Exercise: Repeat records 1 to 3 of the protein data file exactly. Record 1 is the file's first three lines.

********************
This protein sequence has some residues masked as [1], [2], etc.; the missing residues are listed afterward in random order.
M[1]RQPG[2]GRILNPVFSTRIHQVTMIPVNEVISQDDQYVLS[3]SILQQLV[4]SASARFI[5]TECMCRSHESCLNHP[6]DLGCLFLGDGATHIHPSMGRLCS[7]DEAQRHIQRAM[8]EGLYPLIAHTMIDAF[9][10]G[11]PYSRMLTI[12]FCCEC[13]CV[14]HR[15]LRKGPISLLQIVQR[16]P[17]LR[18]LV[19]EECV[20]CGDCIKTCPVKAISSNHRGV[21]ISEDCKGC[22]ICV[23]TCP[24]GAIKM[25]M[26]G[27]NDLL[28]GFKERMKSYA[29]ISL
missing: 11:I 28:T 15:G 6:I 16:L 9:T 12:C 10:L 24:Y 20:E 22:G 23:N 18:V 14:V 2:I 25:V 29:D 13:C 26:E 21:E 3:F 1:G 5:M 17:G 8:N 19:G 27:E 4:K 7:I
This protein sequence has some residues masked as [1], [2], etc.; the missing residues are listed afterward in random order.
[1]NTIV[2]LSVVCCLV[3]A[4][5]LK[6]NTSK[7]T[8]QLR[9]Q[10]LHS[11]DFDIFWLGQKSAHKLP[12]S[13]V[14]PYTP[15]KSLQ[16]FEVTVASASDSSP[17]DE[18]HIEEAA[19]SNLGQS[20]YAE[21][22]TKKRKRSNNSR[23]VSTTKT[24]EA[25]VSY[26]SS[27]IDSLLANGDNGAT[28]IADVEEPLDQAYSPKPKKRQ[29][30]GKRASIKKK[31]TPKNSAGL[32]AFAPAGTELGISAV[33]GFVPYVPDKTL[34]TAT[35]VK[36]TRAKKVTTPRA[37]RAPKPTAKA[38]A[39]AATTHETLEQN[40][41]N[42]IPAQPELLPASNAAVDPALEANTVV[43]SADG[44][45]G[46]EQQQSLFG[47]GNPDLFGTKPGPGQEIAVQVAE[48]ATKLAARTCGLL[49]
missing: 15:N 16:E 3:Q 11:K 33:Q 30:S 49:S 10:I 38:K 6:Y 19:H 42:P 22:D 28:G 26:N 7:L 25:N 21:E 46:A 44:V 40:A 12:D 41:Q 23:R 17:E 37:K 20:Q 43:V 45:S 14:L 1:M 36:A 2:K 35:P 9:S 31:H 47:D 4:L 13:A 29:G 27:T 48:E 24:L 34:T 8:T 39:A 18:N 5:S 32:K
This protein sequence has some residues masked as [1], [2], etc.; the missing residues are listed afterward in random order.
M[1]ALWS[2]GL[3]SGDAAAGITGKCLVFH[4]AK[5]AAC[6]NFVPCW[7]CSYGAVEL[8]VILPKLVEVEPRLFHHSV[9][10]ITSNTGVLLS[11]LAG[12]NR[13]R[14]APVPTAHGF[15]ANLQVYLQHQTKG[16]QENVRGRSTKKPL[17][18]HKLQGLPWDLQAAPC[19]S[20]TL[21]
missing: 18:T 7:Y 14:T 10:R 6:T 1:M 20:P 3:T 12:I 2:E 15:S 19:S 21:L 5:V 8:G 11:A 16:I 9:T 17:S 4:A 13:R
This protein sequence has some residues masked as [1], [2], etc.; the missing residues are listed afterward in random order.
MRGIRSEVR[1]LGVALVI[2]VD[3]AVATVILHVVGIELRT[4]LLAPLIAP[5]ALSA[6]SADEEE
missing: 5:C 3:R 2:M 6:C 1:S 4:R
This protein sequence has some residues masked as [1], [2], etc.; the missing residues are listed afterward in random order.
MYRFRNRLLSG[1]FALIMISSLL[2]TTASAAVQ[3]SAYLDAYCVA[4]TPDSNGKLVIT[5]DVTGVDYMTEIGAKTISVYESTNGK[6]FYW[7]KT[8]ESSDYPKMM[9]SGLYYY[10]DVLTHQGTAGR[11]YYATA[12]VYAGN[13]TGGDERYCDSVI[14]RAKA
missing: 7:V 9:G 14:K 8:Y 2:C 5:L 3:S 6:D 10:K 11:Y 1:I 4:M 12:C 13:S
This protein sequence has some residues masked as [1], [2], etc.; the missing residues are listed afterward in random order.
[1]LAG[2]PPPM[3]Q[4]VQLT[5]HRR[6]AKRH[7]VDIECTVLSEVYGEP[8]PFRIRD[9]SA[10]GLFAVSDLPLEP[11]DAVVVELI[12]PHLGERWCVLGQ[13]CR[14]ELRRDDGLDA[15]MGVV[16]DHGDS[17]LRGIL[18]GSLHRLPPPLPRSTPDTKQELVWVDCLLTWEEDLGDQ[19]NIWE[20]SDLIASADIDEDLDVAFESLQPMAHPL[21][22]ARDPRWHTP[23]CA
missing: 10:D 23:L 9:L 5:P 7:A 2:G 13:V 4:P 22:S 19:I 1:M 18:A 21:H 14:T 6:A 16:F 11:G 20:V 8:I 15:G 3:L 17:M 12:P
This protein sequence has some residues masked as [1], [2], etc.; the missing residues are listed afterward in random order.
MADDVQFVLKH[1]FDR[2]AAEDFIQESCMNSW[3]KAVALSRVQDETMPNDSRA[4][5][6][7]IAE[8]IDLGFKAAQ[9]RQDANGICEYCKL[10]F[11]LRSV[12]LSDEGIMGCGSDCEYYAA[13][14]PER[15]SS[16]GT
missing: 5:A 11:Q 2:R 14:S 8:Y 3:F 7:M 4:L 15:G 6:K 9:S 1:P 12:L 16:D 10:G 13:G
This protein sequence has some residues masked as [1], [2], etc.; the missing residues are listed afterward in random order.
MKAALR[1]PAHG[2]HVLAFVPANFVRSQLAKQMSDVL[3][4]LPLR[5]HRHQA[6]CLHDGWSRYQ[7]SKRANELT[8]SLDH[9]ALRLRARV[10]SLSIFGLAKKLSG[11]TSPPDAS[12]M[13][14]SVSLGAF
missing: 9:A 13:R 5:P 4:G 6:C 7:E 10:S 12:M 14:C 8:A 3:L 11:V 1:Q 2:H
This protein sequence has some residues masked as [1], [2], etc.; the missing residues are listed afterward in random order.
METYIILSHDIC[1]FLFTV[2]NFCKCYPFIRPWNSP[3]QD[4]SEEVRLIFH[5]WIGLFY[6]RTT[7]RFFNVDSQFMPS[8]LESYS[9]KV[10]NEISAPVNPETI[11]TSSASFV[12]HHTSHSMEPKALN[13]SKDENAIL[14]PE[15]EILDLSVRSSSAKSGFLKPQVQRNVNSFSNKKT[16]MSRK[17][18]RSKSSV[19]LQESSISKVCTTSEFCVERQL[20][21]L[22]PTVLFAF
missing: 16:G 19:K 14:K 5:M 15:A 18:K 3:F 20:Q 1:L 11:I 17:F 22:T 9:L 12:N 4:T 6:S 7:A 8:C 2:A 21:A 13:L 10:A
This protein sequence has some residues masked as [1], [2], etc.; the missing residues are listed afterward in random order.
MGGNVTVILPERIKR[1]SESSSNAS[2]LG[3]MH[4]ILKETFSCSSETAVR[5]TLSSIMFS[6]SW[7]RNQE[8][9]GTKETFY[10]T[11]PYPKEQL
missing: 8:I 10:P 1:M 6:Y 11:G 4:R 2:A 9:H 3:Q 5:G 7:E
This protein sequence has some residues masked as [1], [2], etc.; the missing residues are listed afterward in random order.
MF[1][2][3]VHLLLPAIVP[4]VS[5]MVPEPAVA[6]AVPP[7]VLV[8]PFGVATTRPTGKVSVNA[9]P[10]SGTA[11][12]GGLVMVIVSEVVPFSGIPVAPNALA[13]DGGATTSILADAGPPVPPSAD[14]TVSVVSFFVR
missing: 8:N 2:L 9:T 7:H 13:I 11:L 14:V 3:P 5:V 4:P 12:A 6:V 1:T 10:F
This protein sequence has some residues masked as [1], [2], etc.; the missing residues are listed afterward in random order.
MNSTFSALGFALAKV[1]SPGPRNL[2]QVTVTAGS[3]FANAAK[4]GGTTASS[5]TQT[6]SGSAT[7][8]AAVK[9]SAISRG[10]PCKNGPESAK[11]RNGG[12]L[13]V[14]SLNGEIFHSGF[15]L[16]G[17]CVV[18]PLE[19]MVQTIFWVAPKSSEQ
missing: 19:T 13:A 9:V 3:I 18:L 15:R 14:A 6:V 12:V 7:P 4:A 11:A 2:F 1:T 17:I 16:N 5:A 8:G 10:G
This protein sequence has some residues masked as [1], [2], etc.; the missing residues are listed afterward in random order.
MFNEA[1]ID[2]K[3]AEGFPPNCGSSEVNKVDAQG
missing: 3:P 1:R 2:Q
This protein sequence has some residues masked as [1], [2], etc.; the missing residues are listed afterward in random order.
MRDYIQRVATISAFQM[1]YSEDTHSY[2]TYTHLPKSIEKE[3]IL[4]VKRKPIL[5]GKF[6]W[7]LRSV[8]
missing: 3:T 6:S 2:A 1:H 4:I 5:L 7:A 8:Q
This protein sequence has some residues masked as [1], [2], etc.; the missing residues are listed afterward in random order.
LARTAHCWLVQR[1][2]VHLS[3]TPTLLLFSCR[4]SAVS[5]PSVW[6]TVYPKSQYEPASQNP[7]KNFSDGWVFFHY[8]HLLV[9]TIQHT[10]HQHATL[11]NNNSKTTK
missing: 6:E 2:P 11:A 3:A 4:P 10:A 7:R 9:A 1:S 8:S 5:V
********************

This protein sequence has some residues masked as [1], [2], etc.; the missing residues are listed afterward in random order.
M[1]RQPG[2]GRILNPVFSTRIHQVTMIPVNEVISQDDQYVLS[3]SILQQLV[4]SASARFI[5]TECMCRSHESCLNHP[6]DLGCLFLGDGATHIHPSMGRLCS[7]DEAQRHIQRAM[8]EGLYPLIAHTMIDAF[9][10]G[11]PYSRMLTI[12]FCCEC[13]CV[14]HR[15]LRKGPISLLQIVQR[16]P[17]LR[18]LV[19]EECV[20]CGDCIKTCPVKAISSNHRGV[21]ISEDCKGC[22]ICV[23]TCP[24]GAIKM[25]M[26]G[27]NDLL[28]GFKERMKSYA[29]ISL
missing: 11:I 28:T 15:G 6:I 16:L 9:T 12:C 10:L 24:Y 20:E 22:G 23:N 18:V 14:V 2:I 25:V 29:D 13:C 26:E 21:E 3:F 1:G 5:M 17:G 8:N 19:G 27:E 4:K 7:I
This protein sequence has some residues masked as [1], [2], etc.; the missing residues are listed afterward in random order.
[1]NTIV[2]LSVVCCLV[3]A[4][5]LK[6]NTSK[7]T[8]QLR[9]Q[10]LHS[11]DFDIFWLGQKSAHKLP[12]S[13]V[14]PYTP[15]KSLQ[16]FEVTVASASDSSP[17]DE[18]HIEEAA[19]SNLGQS[20]YAE[21][22]TKKRKRSNNSR[23]VSTTKT[24]EA[25]VSY[26]SS[27]IDSLLANGDNGAT[28]IADVEEPLDQAYSPKPKKRQ[29][30]GKRASIKKK[31]TPKNSAGL[32]AFAPAGTELGISAV[33]GFVPYVPDKTL[34]TAT[35]VK[36]TRAKKVTTPRA[37]RAPKPTAKA[38]A[39]AATTHETLEQN[40][41]N[42]IPAQPELLPASNAAVDPALEANTVV[43]SADG[44][45]G[46]EQQQSLFG[47]GNPDLFGTKPGPGQEIAVQVAE[48]ATKLAARTCGLL[49]
missing: 15:N 16:E 3:Q 11:K 33:Q 30:S 49:S 10:I 38:K 6:Y 19:H 42:P 22:D 28:G 26:N 7:L 25:N 21:E 46:A 44:V 40:A 12:D 41:Q 23:R 17:E 37:K 20:Q 43:V 45:S 14:L 1:M 36:A 2:K 35:P 9:S 31:H 47:D 4:L 13:A 29:G 27:T 48:E 24:L 34:T 8:T 39:A 18:N 5:S 32:K
This protein sequence has some residues masked as [1], [2], etc.; the missing residues are listed afterward in random order.
M[1]ALWS[2]GL[3]SGDAAAGITGKCLVFH[4]AK[5]AAC[6]NFVPCW[7]CSYGAVEL[8]VILPKLVEVEPRLFHHSV[9][10]ITSNTGVLLS[11]LAG[12]NR[13]R[14]APVPTAHGF[15]ANLQVYLQHQTKG[16]QENVRGRSTKKPL[17][18]HKLQGLPWDLQAAPC[19]S[20]TL[21]
missing: 18:T 7:Y 14:T 10:R 6:T 1:M 20:P 3:T 12:I 2:E 15:S 19:S 21:L 5:V 8:G 11:A 16:I 9:T 17:S 4:A 13:R